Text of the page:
The reporter is referred back to Washington for more information.

Fact #2 – TSA has a gag on airport managers. The friendly folks who run your local airport are not permitted to comment about the machines, under threat of large fines and other terrifying legal entanglements with federal authorities. The Reasonable Reporter will say no more about this. You may draw your own conclusions.

Now for the predictions. Predictions are almost as dangerous as terrorists bearing chemical explosives in their anal cavities. Which, by the way, would probably not be visible to TSA using the current scheme. But since it will kill nobody, and damage nothing except the Reasonable Reporter’s own reputation for prescience, here goes.

Prediction #1 – Someone, somewhere will hack TSA’s body scanner intranet at some airport, if it exists, and will post  body images, or some other trophy data to prove the conquest. Most likely, it will not be for any nefarious purpose. It will be for the purpose of demonstrating that the system can be hacked.

There’s a clear obstacle for white hat hackers, because white hats seek permission before they penetrate any system or network. Permission will not be forthcoming. It will be some smart, brazen, clueless college kid, who will risk federal prosecution for a notch on his hacker belt. It’s been known to happen. (Think Sarah Palin’s Yahoo mail.)

Prediction #2 – Janet Napolitano will resign, or be fired. Yes, this is quite a limb to walk out on. Napolitano has been shoved into the spotlight to defend this fiasco. What else can happen when it’s time to reverse course? Standard operating procedure dictates that the administration save face by wishing her well in her future endeavors.

Prediction #3 – Lots of money will be lost. If airlines feel heat from passengers, congress will feel heat from the airlines. So will airports. If airports begin to dump TSA services en masse, the feds will have to weigh the value of government jobs against intense pressure from the manufacturers of the machines, and their lobbyists. Someone will lose, and lose big.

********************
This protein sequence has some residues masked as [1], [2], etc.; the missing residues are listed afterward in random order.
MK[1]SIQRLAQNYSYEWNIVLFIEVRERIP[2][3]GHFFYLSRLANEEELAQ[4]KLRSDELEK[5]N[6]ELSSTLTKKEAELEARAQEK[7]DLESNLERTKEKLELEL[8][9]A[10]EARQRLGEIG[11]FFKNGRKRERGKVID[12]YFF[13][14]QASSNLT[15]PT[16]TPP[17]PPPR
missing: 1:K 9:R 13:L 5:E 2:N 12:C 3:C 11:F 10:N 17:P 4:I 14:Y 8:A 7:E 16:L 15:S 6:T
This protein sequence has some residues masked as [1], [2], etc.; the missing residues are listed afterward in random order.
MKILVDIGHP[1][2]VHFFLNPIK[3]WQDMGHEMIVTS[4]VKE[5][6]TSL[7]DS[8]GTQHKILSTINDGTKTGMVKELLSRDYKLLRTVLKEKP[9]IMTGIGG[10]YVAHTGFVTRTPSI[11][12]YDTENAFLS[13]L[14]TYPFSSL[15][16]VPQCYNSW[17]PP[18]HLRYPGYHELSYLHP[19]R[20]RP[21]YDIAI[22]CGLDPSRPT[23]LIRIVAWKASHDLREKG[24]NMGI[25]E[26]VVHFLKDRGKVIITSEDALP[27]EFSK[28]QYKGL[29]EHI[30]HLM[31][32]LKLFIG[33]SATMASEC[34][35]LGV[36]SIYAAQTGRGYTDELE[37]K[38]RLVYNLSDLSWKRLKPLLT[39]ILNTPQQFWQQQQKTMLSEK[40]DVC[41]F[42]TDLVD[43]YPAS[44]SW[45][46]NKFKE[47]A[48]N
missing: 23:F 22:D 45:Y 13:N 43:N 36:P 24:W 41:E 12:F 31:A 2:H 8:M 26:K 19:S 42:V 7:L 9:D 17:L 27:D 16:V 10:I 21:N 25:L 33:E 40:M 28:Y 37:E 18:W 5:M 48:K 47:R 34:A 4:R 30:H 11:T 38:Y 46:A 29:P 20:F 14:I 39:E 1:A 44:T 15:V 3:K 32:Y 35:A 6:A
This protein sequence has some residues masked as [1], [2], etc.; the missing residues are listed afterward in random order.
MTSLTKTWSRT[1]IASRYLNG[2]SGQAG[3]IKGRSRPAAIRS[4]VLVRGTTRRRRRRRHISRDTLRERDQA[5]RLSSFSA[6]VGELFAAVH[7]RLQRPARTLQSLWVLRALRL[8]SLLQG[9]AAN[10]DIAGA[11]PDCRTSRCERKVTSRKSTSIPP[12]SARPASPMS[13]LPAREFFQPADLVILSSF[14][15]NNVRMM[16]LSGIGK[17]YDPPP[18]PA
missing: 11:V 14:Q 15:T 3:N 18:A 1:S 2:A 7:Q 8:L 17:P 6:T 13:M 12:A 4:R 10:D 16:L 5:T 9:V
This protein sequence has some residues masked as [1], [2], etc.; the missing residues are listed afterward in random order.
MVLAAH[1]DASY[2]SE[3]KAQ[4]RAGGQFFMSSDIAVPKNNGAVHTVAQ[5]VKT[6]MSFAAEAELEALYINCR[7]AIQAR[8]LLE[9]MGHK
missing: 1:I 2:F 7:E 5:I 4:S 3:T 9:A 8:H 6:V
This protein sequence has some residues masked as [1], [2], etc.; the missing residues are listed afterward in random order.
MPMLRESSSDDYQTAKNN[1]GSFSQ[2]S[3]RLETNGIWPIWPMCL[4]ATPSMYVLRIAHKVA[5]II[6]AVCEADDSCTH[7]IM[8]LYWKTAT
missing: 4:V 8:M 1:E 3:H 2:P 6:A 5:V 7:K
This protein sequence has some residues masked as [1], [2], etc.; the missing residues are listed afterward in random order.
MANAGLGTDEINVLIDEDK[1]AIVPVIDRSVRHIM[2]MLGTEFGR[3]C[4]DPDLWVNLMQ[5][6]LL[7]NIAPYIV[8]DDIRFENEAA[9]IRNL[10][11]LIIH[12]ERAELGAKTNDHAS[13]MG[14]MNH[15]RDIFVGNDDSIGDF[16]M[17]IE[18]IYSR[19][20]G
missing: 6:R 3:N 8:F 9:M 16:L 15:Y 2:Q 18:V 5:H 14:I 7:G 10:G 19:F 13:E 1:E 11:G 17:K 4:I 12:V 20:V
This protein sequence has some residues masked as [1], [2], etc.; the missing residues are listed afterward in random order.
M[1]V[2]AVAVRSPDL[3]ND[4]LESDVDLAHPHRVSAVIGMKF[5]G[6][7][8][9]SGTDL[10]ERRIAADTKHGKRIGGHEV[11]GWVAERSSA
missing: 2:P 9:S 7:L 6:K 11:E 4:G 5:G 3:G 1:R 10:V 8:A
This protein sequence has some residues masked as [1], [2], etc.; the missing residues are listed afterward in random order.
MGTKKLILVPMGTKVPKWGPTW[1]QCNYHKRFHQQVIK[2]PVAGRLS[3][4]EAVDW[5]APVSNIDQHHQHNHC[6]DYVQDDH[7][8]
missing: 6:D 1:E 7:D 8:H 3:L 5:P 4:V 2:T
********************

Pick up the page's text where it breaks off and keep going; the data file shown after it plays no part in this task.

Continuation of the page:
Probably, it will be the taxpayer. If the administration decides to ditch the body scanning machines, they’ll probably be packed off to the same graveyard for useless government gadgets where millions of dollars worth of puffer machines are rumored to be gathering dust. The puffers  were once the toast of the TSA. They’re now the crazy aunt in the attic, locked away and forgotten, in a place where nobody can see them.

(This tidbit, about a warehouse full of puffers — the machine that detected trace amounts of chemicals as passengers walked through it —  is not confirmed, but comes from a reasonably credible source. And gee whiz, the puffers did disappear after a six-month test in selected airports. They had to go somewhere.)

More likely, the baby will be split. Scanners might be left in place, but reserved only for situations where reasonable suspicion exists. Pat downs would also be left in place as an alternative when reasonable suspicion exists.

Hey wait a minute! That sounds suspiciously like faithful adherence to the Fourth Amendment.

Prediction #4- Public confidence in the federal government will sink to new lows if TSA starts creating categorical exemptions. The first exemption has already been declared, to settle a lawsuit brought by pilots. The pilots will not be required to run the body scan-pat down gamut. God love the pilots. Perhaps they’ve put a stick into the spokes. Just as likely, they’ve created an Animal Farm scenario.

Confidence in courts will suffer if legal rulings favor TSA. Confidence in TSA will suffer if they don’t. Fear of the latter, of course, was incentive for the pilot exemption. The suit was based on constitutional merits, and a jury was requested. The last thing TSA needs or wants is a jury and a bunch of legal reporters looking into its underwear.